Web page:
Review: Symphony at The Vaults
Review: How do you follow up a hit like Coriolanus? Not with Peter Gill's Versailles

Review: Tracy Letts' Superior Donuts at the Southwark Playhouse

Production photo by Tristram Kenton

The two Tracy Letts-penned films I've seen were distinctive for their bitter sharpness exposing darker, uglier aspects of human nature often viscerally. His new play, Superior Donuts at the Southwark Playhouse is far gentler by comparison; while not shying away from the darker aspects of life it is generally more subtly done.

Arthur (Mitchell Mullen) is the son of Polish immigrants and runs the family doughnut shop in a poor suburb of Chicago. Well I say run it, he seems to be running it into the ground as the Starbucks gentrification of the neighbourhood creeps ever closer. He gives away doughnuts to his regulars: a homeless woman, two local cops and a Russian immigrant - the latter wants to buy Arthur's store.

Arthur's previous assistant has quit, essentially over an argument about politics and is suspected of being behind the vandalism the store has suffered. When 21-year old Franco (Jonathan Livingston) turns up to take over the job he is full of ambition and plans for the shop but Arthur isn't immediately convinced.

At its heart this is an unlikely friendship story. Arthur is depressed and haunted by the past. He dodged the draft during the Vietnam war fleeing to Canada, his ex-wife has just died and he hasn't seen his daughter for years. Franco is the antithesis, full of life and ideas. He's just finished writing his first novel which he started when he was 14 but he too has a past which is starting to catch up with him.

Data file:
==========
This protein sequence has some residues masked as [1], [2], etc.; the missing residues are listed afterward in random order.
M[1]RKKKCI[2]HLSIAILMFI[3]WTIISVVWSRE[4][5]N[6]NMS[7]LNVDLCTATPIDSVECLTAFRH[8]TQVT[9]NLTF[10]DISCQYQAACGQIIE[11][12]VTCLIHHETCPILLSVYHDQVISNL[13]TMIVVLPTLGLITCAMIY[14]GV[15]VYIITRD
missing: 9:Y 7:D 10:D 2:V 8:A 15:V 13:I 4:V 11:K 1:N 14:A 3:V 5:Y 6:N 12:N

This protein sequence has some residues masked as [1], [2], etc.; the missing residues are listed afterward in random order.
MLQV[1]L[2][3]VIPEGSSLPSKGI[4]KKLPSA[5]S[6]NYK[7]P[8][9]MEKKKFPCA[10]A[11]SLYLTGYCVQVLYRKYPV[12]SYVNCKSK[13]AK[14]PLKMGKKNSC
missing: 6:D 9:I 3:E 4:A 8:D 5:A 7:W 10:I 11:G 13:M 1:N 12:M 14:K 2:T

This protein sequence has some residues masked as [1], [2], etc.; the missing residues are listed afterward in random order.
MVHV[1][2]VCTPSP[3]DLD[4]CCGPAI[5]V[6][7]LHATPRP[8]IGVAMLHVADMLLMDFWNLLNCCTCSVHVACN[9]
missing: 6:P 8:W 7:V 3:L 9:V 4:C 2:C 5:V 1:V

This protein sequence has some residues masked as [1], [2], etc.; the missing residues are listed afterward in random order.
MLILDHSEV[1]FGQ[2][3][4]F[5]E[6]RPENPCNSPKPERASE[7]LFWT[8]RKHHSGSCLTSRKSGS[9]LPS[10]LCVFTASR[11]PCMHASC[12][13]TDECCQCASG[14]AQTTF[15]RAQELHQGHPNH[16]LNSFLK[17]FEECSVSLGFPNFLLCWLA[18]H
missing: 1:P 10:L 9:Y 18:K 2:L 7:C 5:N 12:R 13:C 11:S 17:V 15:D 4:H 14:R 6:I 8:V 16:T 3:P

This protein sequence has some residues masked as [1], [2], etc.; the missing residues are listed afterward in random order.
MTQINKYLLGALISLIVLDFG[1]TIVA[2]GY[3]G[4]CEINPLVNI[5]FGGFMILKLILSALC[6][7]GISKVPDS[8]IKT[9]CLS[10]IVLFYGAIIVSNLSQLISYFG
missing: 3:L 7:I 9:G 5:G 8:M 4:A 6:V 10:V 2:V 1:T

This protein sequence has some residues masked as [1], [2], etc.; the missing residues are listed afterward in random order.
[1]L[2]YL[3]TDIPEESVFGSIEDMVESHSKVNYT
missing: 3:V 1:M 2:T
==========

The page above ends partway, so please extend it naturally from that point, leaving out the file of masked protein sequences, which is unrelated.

When you enter the theatre there are warnings about violent scenes which, on reflection, seems a bit unnecessary. The most shocking event is actually reported rather than seen and all the more powerful against the gentle, almost languid tone that Arthur brings to the play. It is an event that finally spurs him into action.

Superior Donuts at times feels a little plodding but is nonetheless quietly engaging, it is the colour of the characters which pulls it along. Arthur is the gentle soul of the piece caught in the fug of despondency and dejection; you don't know whether to hug him or shake him but you certainly root for him. As you do Franco.

I suspect that Superior Donuts won't stick in the mind in the same way that the films August: Osage County or Killer Joe have but is nonetheless a solidly written and acted piece. They do need to get some slightly less stale looking doughnuts though and perhaps a doughnut shop that looks less like a hovel, this is what the American production looked like compared this production.

Superior Donuts runs at the Southwark Playhouse until March 8 and is 2 hours and 40 minutes including an internal, not 140 minutes as it states on the website.


Mitchell Mullen was in Filth with James McAvoy who appeared in a magazine photoshoot with Mr W.